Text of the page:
I totally feel your posts. I've been married for 6 years. I was a very positive person but now depressed. I thought everything is my fault until I learned about my husband's situation last week. Ive read many articles and tried to think and act differently. But it's so so hard......Why a really nice man become a hardest communicate person?? Can we get him back to the sweet person like we met before?????

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  20. I think you just don't recognise the signs until you are too far in, and for many of us, getting the diagnosis is a huge relief. Whilst it helps to understand that it's s not us imagining things, we still have to find a way of coping. If you still love him, that is easier than if you have stopped. The books tell us neurotypicals to remain energised in order to cope. When you are down, worn down with coping, you think why should it be me making the effort, why can't he be the one who energises me, why should I go elsewhere for that! If you can manage the juggling act, it can work, but no-one is going to tell you it's easy. You have to weigh up the pros and cons, but there will still be times when you are caught out by your emotions. Sometimes the positives of the relationship cannot cover up what is lacking, and those are the very difficult times when you need to be with people, do things, go places, that will energise you enough to keep going, but only if you want to x

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  21. I think my soon to be x has Asperger's. I cannot tell if he is or he has narc. personality disorder. He is very selfcentered. Never notices me and if I should need something when it is not in timing with what he is doing he would have a tantrum which included swearing, calling me names, punching his head, and jumping on the floor and banging his head sme more. He had ) empathy and really seemed to like ti if I was really sad bc of our marriage. I did everything for him and he got very pompous bc he did do better with my help. He has been fired from many jobs bc he just treats people terribly. If anyone wants anything he would say they were micromanaging him. After 3 years total and only 12 months of marriage I am out. It was awful. I as lift feeling so depressed and beaten down. Not the person I was just three years ago. Anyone with any advice if he is a true aspie or just an abusive guy. it wold help with closing this chapter.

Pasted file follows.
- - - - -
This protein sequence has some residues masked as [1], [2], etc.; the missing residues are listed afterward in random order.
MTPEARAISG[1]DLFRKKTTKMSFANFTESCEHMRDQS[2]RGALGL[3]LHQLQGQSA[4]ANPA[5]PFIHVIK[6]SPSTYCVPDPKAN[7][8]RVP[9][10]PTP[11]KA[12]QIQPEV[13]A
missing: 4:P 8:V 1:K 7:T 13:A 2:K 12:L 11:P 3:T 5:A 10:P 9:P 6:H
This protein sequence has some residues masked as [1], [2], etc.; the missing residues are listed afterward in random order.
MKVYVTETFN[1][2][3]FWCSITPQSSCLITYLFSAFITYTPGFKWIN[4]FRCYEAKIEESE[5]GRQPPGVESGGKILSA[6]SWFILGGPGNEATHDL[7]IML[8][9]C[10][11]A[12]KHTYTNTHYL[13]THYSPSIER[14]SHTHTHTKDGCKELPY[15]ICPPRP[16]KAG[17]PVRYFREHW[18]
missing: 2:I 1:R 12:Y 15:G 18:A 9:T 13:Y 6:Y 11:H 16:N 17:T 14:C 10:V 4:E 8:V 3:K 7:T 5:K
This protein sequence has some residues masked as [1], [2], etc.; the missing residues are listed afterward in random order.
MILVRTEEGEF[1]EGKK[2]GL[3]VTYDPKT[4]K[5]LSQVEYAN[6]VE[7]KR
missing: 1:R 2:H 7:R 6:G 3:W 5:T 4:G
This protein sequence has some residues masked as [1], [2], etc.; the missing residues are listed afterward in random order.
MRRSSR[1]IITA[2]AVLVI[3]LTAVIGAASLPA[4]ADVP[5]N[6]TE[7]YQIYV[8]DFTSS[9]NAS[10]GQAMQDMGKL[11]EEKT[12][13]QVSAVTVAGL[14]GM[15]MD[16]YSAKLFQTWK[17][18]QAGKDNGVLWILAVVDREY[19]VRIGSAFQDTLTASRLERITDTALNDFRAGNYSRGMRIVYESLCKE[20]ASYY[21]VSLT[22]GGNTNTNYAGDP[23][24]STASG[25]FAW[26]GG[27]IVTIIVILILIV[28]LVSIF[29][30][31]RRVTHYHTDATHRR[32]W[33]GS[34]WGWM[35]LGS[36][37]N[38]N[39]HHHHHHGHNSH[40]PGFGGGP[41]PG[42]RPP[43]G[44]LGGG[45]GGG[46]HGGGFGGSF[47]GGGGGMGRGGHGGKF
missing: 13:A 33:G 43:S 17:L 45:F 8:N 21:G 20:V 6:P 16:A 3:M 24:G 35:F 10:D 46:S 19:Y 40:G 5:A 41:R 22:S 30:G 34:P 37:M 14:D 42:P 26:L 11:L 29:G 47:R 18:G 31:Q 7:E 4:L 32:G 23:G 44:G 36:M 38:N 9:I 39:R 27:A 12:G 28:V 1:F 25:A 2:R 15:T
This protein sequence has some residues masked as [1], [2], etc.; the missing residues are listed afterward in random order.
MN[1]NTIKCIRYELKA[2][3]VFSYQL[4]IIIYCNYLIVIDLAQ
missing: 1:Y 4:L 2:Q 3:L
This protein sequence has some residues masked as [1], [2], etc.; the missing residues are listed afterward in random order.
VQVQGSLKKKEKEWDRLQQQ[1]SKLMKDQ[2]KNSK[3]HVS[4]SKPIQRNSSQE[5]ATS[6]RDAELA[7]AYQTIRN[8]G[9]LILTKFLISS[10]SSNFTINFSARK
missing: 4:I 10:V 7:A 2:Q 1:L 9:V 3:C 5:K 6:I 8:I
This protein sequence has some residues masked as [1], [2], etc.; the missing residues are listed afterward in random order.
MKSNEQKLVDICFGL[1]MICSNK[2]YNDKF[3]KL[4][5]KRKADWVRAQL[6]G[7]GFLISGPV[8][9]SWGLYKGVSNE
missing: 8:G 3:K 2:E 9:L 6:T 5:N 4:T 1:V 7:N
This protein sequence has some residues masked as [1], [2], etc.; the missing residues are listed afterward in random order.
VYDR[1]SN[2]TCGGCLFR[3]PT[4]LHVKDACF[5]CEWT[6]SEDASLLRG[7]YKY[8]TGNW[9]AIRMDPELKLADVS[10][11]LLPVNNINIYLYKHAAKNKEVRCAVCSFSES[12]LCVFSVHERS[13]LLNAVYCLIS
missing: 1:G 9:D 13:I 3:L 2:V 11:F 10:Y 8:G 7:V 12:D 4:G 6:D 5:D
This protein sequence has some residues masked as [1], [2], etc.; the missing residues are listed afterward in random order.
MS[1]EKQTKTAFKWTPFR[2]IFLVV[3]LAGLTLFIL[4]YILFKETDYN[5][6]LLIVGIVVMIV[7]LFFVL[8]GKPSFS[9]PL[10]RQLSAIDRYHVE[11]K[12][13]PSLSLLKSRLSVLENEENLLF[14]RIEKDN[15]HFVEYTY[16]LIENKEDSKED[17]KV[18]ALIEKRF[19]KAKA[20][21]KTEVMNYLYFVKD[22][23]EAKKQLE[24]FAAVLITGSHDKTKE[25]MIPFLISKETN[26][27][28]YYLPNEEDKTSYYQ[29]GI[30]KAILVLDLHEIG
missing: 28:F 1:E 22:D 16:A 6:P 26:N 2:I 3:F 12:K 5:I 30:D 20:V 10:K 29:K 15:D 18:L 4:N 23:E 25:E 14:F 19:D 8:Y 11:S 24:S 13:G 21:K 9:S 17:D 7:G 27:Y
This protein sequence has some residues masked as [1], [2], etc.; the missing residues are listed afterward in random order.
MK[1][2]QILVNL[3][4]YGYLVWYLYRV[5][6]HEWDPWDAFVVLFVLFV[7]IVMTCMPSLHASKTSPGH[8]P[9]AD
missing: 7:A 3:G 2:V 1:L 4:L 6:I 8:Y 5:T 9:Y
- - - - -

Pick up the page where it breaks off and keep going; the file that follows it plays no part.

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  22. I just wanted to say thank you so much for doing this for me and many others. At the beginning of the break up I felt like I would never love again and that my life has ended. Thanks to all your advice, I now have the courage to face every new day. My heart has healed tremendously and I feel like I can now really move on. If it wasn’t for your words then I would probably still be in that dark place of my life. Thank you, thank you!” drlawrencespelltemple@hotmail.com

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  23. I only recently realized my husband of 21 years has Asberger's. It has helped me to see why he's always been completely neglectful of me and self-involved, obsessive with his many hobbies - but never time nor communication with me and our two non-Aspie kids, whom I raised almost entirely alone. I want out but I dont' know how. Please share how you divorced these men - mine will be angry and take everything I have. Any help on what to say or how to deal with someone that has no concern for his wife's feelings? He always believes he's in the right. Thank you.

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  24. Thank you all for sharing your experience. I would like to ask you one thing (I’m a foreigner, so sorry for any mistake I may make).
    I’m about to marry a man I believe has Aspergers (I only discovered it few months ago, a real shock for me). I cried my eyes out, but now I need to think straight before the most important decision of my life (our wedding is planned in 1.5 months).
    I always knew he’s different, especially with people, but I thought no one is perfect and that he’s a programmer, so it’s normal. But I’ve always felt aside him, not “with” him. Often his odd way of thinking, lack of knowledge about everyday things and indifferent attitude for some people (he doesn’t like some of my friends, but some of them he likes; he doesn’t have any real friends of his own) disturbed me, and I often felt embarrassed with his lack of “normal intelligence” and lack of normal human skills while we met my friends or his family (often he says nothing at all, not even a word).
    But with me he’s so different – he’s very caring and sweet, always supporting me, organizing many things for me, smiling, taking well care of practical things (paying the bills, saving money for home, repairing things) and I feel I can trust him and rely on him and that he’s always there for me, like no one was before. Even emotionally – even if he doesn’t’ catch “emotional” issues of other people, he sees and hears it in my voice that something is wrong or that I’m pleased. So this is something that doesn’t suit me for an aspergers.. Do you think he will change once we’re married and moved in together? Did you have such experiences?